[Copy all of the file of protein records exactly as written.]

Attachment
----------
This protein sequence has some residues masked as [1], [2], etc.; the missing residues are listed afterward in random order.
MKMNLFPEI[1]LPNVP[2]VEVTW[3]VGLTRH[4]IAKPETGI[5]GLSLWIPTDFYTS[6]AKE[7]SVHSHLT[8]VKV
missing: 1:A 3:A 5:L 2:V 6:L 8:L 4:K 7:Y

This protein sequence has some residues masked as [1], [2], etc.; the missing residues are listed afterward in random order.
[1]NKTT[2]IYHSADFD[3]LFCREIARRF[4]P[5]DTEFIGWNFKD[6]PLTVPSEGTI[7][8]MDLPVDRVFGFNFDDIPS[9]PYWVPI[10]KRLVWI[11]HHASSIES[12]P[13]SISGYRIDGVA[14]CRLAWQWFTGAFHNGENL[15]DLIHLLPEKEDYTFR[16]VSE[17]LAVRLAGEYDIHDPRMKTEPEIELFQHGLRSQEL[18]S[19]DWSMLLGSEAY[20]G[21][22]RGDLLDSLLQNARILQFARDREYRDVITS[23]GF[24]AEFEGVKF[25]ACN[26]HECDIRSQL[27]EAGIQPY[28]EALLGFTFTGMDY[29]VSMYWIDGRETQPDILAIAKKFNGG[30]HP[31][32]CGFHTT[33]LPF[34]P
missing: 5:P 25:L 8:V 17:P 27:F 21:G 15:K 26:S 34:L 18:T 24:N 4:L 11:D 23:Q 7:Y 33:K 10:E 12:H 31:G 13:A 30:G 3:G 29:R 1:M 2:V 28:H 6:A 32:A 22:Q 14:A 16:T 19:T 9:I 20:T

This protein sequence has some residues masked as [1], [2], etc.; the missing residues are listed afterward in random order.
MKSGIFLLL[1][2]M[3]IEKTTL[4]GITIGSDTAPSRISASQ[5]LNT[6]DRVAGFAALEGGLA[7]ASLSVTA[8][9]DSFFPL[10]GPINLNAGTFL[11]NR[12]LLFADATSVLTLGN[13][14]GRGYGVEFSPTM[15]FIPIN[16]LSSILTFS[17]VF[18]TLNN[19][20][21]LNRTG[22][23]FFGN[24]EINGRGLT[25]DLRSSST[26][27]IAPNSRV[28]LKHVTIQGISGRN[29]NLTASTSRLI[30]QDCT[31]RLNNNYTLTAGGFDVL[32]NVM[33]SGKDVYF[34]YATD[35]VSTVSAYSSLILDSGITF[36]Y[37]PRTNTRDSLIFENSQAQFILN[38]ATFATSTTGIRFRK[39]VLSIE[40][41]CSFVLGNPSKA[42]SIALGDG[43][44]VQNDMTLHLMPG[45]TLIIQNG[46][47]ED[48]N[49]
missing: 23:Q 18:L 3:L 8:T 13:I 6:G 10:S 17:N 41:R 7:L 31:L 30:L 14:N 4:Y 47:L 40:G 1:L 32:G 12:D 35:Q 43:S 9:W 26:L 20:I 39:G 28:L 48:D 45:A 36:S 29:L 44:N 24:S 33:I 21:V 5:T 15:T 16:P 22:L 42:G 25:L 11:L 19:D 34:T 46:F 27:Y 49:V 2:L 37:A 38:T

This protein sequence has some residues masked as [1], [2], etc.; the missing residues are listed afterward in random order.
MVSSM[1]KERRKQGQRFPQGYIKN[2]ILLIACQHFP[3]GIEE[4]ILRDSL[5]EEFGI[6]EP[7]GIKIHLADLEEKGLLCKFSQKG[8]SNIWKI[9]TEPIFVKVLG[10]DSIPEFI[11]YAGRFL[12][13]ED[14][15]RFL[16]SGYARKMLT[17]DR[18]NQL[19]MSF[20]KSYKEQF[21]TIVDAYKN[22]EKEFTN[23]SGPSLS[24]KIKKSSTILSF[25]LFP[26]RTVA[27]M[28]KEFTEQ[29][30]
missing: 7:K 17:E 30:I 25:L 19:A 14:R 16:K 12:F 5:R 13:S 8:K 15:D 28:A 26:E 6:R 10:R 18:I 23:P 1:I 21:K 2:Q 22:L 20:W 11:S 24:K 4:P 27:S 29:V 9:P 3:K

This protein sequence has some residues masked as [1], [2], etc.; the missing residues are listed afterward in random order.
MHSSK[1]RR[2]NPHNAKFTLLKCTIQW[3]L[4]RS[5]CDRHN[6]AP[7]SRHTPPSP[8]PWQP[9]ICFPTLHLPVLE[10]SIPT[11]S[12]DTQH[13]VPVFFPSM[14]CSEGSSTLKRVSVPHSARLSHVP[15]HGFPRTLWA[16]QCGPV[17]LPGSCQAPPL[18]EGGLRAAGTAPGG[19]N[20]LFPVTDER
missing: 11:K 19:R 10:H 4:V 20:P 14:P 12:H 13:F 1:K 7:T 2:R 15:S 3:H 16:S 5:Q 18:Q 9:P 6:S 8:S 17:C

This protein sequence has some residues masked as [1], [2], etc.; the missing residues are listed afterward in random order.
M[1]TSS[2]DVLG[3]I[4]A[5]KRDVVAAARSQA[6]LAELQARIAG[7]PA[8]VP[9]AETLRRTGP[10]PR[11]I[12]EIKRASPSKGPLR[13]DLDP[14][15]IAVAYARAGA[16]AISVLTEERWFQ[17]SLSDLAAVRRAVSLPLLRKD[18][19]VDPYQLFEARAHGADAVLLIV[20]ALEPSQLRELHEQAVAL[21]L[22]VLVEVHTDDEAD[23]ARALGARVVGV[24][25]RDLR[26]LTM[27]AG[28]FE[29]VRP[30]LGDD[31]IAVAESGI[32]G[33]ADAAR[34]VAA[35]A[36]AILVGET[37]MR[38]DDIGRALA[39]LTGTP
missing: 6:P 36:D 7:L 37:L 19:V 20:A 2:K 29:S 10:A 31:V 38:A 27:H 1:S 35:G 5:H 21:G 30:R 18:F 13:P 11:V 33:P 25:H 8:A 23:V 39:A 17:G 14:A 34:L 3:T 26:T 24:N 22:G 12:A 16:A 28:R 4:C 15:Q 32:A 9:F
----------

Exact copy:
This protein sequence has some residues masked as [1], [2], etc.; the missing residues are listed afterward in random order.
MKMNLFPEI[1]LPNVP[2]VEVTW[3]VGLTRH[4]IAKPETGI[5]GLSLWIPTDFYTS[6]AKE[7]SVHSHLT[8]VKV
missing: 1:A 3:A 5:L 2:V 6:L 8:L 4:K 7:Y

This protein sequence has some residues masked as [1], [2], etc.; the missing residues are listed afterward in random order.
[1]NKTT[2]IYHSADFD[3]LFCREIARRF[4]P[5]DTEFIGWNFKD[6]PLTVPSEGTI[7][8]MDLPVDRVFGFNFDDIPS[9]PYWVPI[10]KRLVWI[11]HHASSIES[12]P[13]SISGYRIDGVA[14]CRLAWQWFTGAFHNGENL[15]DLIHLLPEKEDYTFR[16]VSE[17]LAVRLAGEYDIHDPRMKTEPEIELFQHGLRSQEL[18]S[19]DWSMLLGSEAY[20]G[21][22]RGDLLDSLLQNARILQFARDREYRDVITS[23]GF[24]AEFEGVKF[25]ACN[26]HECDIRSQL[27]EAGIQPY[28]EALLGFTFTGMDY[29]VSMYWIDGRETQPDILAIAKKFNGG[30]HP[31][32]CGFHTT[33]LPF[34]P
missing: 5:P 25:L 8:V 17:P 27:F 21:G 15:K 26:S 34:L 18:T 24:N 4:L 11:D 23:Q 7:Y 33:K 10:E 12:H 31:G 13:A 30:G 3:G 29:R 1:M 2:V 28:H 6:A 32:A 22:Q 14:A 16:T 19:T 9:I 20:T

This protein sequence has some residues masked as [1], [2], etc.; the missing residues are listed afterward in random order.
MKSGIFLLL[1][2]M[3]IEKTTL[4]GITIGSDTAPSRISASQ[5]LNT[6]DRVAGFAALEGGLA[7]ASLSVTA[8][9]DSFFPL[10]GPINLNAGTFL[11]NR[12]LLFADATSVLTLGN[13][14]GRGYGVEFSPTM[15]FIPIN[16]LSSILTFS[17]VF[18]TLNN[19][20][21]LNRTG[22][23]FFGN[24]EINGRGLT[25]DLRSSST[26][27]IAPNSRV[28]LKHVTIQGISGRN[29]NLTASTSRLI[30]QDCT[31]RLNNNYTLTAGGFDVL[32]NVM[33]SGKDVYF[34]YATD[35]VSTVSAYSSLILDSGITF[36]Y[37]PRTNTRDSLIFENSQAQFILN[38]ATFATSTTGIRFRK[39]VLSIE[40][41]CSFVLGNPSKA[42]SIALGDG[43][44]VQNDMTLHLMPG[45]TLIIQNG[46][47]ED[48]N[49]
missing: 23:Q 18:L 3:L 8:T 13:I 6:G 10:S 17:N 41:R 7:L 31:L 30:L 14:N 4:Y 47:L 40:G 1:L 32:G 12:D 35:Q 43:S 9:W 26:L 20:I 39:G 28:L 48:D 45:A 36:S 29:L 44:N 24:S 33:I 21:V 5:T 15:T 16:P 22:L 42:G 25:L 11:L 19:D 34:T 46:F 27:Y 49:V 2:L 37:A 38:T

This protein sequence has some residues masked as [1], [2], etc.; the missing residues are listed afterward in random order.
MVSSM[1]KERRKQGQRFPQGYIKN[2]ILLIACQHFP[3]GIEE[4]ILRDSL[5]EEFGI[6]EP[7]GIKIHLADLEEKGLLCKFSQKG[8]SNIWKI[9]TEPIFVKVLG[10]DSIPEFI[11]YAGRFL[12][13]ED[14][15]RFL[16]SGYARKMLT[17]DR[18]NQL[19]MSF[20]KSYKEQF[21]TIVDAYKN[22]EKEFTN[23]SGPSLS[24]KIKKSSTILSF[25]LFP[26]RTVA[27]M[28]KEFTEQ[29][30]
missing: 7:K 17:E 30:I 25:L 19:A 14:R 16:K 12:F 5:R 13:S 8:K 15:D 28:A 26:E 6:R 10:R 18:I 23:P 1:I 21:K 2:Q 22:L 20:W 11:S 24:K 4:P 27:S 29:V 9:P 3:K

This protein sequence has some residues masked as [1], [2], etc.; the missing residues are listed afterward in random order.
MHSSK[1]RR[2]NPHNAKFTLLKCTIQW[3]L[4]RS[5]CDRHN[6]AP[7]SRHTPPSP[8]PWQP[9]ICFPTLHLPVLE[10]SIPT[11]S[12]DTQH[13]VPVFFPSM[14]CSEGSSTLKRVSVPHSARLSHVP[15]HGFPRTLWA[16]QCGPV[17]LPGSCQAPPL[18]EGGLRAAGTAPGG[19]N[20]LFPVTDER
missing: 11:K 19:R 10:H 4:V 20:P 14:P 12:H 13:F 1:K 7:T 2:R 15:S 3:H 16:S 5:Q 18:Q 9:P 6:S 8:S 17:C

This protein sequence has some residues masked as [1], [2], etc.; the missing residues are listed afterward in random order.
M[1]TSS[2]DVLG[3]I[4]A[5]KRDVVAAARSQA[6]LAELQARIAG[7]PA[8]VP[9]AETLRRTGP[10]PR[11]I[12]EIKRASPSKGPLR[13]DLDP[14][15]IAVAYARAGA[16]AISVLTEERWFQ[17]SLSDLAAVRRAVSLPLLRKD[18][19]VDPYQLFEARAHGADAVLLIV[20]ALEPSQLRELHEQAVAL[21]L[22]VLVEVHTDDEAD[23]ARALGARVVGV[24][25]RDLR[26]LTM[27]AG[28]FE[29]VRP[30]LGDD[31]IAVAESGI[32]G[33]ADAAR[34]VAA[35]A[36]AILVGET[37]MR[38]DDIGRALA[39]LTGTP
missing: 6:P 36:D 7:L 37:L 19:V 20:A 2:K 29:S 10:A 31:V 38:A 27:H 1:S 35:G 5:H 21:G 30:R 18:F 13:P 11:V 33:P 25:H 8:A 23:V 39:A 17:G 14:A 34:L 3:T 26:T 24:N 22:G 12:A 16:A 28:R 4:C 15:Q 32:A 9:F